Mining in Southwest China Destroys Unique Fossil Site[Apr 11, 2017]
Mining in Weng'an, Guizhou Province, has destroyed a precious site for paleontology, since it's the only place to study the earliest lives on earth. In 1998, 600 million-year-old animal fossils were uncovered at Weng'an that predated the Cambrian period, the then commonly believed earliest existence of animals on earth, by 60 million years.
The Appliance of Science Cleans Lake Taihu[Apr 11, 2017]
New technologies are helping the famous landmark in East China to recover from years of severe pollution. Scientists from the Chinese Academy of Sciences are trying to turn the tide via new technology: from bionic platforms that "eat" algae, to a giant razor that "shaves" the sediment, and a powder that turns algae into stone.
Nonlinear Optical Laser Material Avoids Beryllium[Apr 11, 2017]
Scientists have developed a new class of deep-ultraviolet nonlinear optical (DUV NLO) crystals that promise to be less toxic and have better performance than the materials currently used. The fluoro oxoborate KBe2BO3F2, which is the only practical laser material for generating light below 200 nm, has had researchers scrambling for alternatives to avoid further use of toxic beryllium.
Chinese School Aims to Build Pocket-sized Computer Brain[Apr 10, 2017]
Chinese Academy of Sciences (CAS) is pouring money into an ambitious plan to develop a pocket-size artificial intelligence (AI) computer. Amid the hoopla surrounding AlphaGo's upcoming match with a Chinese Go board game master in May, researchers at the school are attempting to fit enormous amounts of computing power onto tiny chips – a feat that so far no one in the world has ever achieved.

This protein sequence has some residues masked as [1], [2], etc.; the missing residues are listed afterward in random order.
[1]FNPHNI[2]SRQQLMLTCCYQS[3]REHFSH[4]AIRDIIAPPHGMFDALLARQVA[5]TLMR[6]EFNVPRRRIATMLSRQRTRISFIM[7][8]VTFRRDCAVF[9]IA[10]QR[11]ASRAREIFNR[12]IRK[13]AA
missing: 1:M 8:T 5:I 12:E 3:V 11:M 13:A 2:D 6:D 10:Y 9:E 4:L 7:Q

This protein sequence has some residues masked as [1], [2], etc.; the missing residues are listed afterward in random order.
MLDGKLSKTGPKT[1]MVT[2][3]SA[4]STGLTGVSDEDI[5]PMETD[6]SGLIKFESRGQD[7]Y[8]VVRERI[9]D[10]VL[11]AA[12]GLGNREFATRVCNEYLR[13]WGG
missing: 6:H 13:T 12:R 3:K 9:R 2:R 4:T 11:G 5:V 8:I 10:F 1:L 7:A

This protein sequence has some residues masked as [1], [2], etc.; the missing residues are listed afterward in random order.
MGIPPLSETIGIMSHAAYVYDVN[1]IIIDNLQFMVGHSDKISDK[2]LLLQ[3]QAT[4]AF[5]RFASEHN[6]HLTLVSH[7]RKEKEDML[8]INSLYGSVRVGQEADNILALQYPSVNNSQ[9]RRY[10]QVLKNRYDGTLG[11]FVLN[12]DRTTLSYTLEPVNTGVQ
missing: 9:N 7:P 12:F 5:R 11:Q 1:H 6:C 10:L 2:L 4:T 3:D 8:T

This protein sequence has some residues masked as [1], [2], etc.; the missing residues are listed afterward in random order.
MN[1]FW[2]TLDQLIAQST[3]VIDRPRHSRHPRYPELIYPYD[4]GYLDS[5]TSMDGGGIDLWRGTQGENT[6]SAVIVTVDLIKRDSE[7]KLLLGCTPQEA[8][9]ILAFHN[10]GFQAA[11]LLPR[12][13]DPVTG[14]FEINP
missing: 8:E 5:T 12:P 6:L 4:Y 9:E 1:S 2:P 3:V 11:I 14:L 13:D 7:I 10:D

Chinese scientists have found that graphene-wrapped sponges provide an effective and fast way to absorb spilled crude oil when heated with an applied electric current. The team wrapped porous material with a thin, waterproof graphene layer, put the coated sponge in water mixed with crude oil, and applied an electric current to the graphene to warm it up.
China will build an observation station in the country's northwest Xinjiang Uygur autonomous region to improve the ecology of Pamir Plateau, a busy passage once for traders traveling along the ancient Silk Road. The station to be built in Taxkorgan County will be used by researchers concerned with water resources, biodiversity, grassland productivity, climate change and disaster warning and forecasting.
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